- Thinking about become a CCR diver? Learn more about the GUE CCR course.
Reilly Fogarty is an expert in diving safety, hyperbaric research, and risk management. Recent work has included research at the Duke Center for Hyperbaric Medicine and Environmental Physiology, risk management program creation at Divers Alert Network, and emergency simulation training for Harvard Medical School. A USCG licensed captain, he can most often be found running technical charters and teaching rebreather diving in Gloucester, Massachusetts.
Stay Warm – It’s A Piece Of (Layered) Cake
Fourth Element co-founder Jim Standing gets warm and fuzzy on the virtues of undergarment layering, and some of the specifics of Fourth Elements thermal options. No one is going commando!
by Jim Standing
In Germany, the time-honoured principle of layering for thermal performance called “Zwiebelsystem,” which literally translates as the “onion system,” means selecting the appropriate layers for various environmental conditions. But onions aren’t to everyone’s taste; to paraphrase the talking donkey in the movie Shrek, cakes have layers too, and everybody likes cake.
The concept that layering is the optimal technique to provide thermal protection came to scuba diving from the wider, outdoor-sport world. The model that most divers have come to adopt ever since Fourth Element launched the first base layer—the Xerotherm—designed exclusively for drysuit diving, is a good base layer, a thermal mid-layer (or two), and an outer shell.
The basic principle is pretty straightforward. Not only do the fabrics themselves hold air in their fibres, but by using layers, air is also maintained in the spaces in between, and it is this that provides the insulation you need. Choosing your combination of base layer and thermal layer is then a matter of assessing your needs, which are mostly determined by the temperature of the water and the planned dive duration.
Our bodies are amazing machines, capable of regulating body temperature through passive and active means, from vasodilation or constriction and redistribution of blood flow to sweating and shivering, along with an incredible array of less obvious controls. All this is designed to keep our bodies functioning at a steady 37º C/98.6º F. But sometimes they need a little help. In the case of diving, exposure is almost inevitable as you are immersed in water at a lower temperature than the human body, meaning that there will always be heat loss along the temperature gradient. The diver’s insulation is designed to slow this loss down.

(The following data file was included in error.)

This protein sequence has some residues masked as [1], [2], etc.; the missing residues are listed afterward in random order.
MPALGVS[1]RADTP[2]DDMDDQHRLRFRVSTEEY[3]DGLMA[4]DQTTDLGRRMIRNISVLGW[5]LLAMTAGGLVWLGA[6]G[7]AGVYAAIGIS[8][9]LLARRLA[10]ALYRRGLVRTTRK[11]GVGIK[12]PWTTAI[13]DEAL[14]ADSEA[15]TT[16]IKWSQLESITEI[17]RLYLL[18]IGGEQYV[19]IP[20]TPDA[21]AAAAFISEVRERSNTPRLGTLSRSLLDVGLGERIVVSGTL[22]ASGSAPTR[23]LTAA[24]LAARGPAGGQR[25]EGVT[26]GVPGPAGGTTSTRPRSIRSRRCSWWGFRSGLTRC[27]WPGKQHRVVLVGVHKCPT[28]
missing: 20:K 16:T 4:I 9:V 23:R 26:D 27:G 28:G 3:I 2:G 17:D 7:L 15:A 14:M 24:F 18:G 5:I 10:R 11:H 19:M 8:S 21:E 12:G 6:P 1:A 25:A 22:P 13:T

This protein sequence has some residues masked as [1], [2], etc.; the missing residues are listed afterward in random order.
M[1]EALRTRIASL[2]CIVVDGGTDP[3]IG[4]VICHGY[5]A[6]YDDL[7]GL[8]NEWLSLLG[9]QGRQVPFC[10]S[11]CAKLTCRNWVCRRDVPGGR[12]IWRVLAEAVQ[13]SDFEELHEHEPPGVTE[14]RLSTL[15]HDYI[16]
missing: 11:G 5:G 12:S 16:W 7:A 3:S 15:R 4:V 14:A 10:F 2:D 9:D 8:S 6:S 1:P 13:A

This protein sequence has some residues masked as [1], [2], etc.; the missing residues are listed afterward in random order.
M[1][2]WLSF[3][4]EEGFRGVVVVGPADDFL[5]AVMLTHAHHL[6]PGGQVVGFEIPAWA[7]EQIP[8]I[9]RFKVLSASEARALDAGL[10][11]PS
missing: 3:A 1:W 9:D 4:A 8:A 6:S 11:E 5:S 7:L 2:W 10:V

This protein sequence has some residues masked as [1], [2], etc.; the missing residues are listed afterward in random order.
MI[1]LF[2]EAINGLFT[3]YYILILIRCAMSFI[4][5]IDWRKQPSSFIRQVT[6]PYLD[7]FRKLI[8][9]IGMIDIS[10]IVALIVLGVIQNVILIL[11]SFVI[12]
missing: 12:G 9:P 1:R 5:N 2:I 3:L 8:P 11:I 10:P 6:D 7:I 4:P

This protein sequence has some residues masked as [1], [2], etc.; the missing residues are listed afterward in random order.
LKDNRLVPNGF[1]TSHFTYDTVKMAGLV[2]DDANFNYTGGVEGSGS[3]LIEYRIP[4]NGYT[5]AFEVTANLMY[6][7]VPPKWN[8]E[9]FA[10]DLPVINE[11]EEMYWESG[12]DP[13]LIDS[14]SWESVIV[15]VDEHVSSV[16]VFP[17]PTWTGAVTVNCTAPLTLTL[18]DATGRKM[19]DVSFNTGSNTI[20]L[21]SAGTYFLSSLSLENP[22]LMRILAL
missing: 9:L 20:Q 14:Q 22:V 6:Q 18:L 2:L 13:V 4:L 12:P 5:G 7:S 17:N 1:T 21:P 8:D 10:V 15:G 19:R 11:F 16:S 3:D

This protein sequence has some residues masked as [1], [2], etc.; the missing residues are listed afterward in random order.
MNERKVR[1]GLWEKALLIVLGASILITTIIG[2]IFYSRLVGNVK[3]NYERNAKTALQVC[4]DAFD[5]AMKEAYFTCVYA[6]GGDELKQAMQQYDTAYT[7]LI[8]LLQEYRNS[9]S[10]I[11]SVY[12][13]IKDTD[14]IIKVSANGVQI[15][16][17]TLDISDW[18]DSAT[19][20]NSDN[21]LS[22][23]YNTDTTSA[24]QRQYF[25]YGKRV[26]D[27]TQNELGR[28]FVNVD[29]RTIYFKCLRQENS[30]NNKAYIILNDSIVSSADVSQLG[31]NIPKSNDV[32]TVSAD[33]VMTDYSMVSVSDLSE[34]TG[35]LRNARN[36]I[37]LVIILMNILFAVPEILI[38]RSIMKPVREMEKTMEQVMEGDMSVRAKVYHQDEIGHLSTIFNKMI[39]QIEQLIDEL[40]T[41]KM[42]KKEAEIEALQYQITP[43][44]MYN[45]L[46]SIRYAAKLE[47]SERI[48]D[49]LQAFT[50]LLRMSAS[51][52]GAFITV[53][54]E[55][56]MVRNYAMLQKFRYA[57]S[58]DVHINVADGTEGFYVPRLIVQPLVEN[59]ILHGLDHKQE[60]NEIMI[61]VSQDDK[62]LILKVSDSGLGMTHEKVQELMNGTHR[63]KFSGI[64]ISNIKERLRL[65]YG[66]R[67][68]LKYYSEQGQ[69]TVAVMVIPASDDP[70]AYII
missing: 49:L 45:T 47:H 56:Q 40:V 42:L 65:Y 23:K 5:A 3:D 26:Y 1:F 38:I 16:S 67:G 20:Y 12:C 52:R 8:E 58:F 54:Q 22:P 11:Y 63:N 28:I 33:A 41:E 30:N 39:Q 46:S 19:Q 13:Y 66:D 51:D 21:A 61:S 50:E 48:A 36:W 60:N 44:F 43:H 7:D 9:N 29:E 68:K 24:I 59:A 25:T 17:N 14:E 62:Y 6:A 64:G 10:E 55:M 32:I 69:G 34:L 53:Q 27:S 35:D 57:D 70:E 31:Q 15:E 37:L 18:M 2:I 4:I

Ready Layer One
A good base layer is critical—it must manage moisture and keep your skin as dry as possible. Whether you like it or not, there will be some moisture inside your suit; hopefully, it’s just from perspiration, but at some stage it is likely that it will also be water from a leaky seal, a zipper or a more catastrophic leak. Keeping this moisture away from your skin is the job of a good base layer.
Water Is Wicked
Water is not a good insulator. Its specific heat capacity (the amount of energy that it requires to warm up by a mere 1 degree) is 4.2 times greater than air. In short, water next to the skin absorbs heat, drawing it away from the body and making you cold. Wicking is the process of moving water through a fabric from one face to another.
In the case of the diving base layer, its objective is to keep the moisture on the outer surface of the base layer away from the skin, maintaining a layer of air, a much better insulator, as the first line of defence against getting cold. If your undersuit also wicks, then this moisture will be moved even further away, and performance is maximised.
Use a super-light wicking layer like the J2 for layering under any undergarment to manage perspiration and small suit leaks without affecting buoyancy. It has a grid patterned knit, maximising the air next to the skin, but wicks moisture away very quickly. The added advantage of silver ion impregnated fibres minimises the growth of microorganisms such as bacteria, making this the perfect base layer for drysuit diving trips in which multiple days of diving are planned.
We designed it for some of the most extreme diving expedition conditions to maximise performance whilst maintaining healthy skin of the dive team over a continuous period of more than two weeks. The lead divers on the US Deep Cave Diving Team’s 2013 J2 Expedition, Phil Short and Marcin Gala, wore this layer for 19 days underground and whilst neither would vouch for its odour-reducing capabilities, Marcin’s comment, having previously suffered with skin infections, was, “It was a life saver.”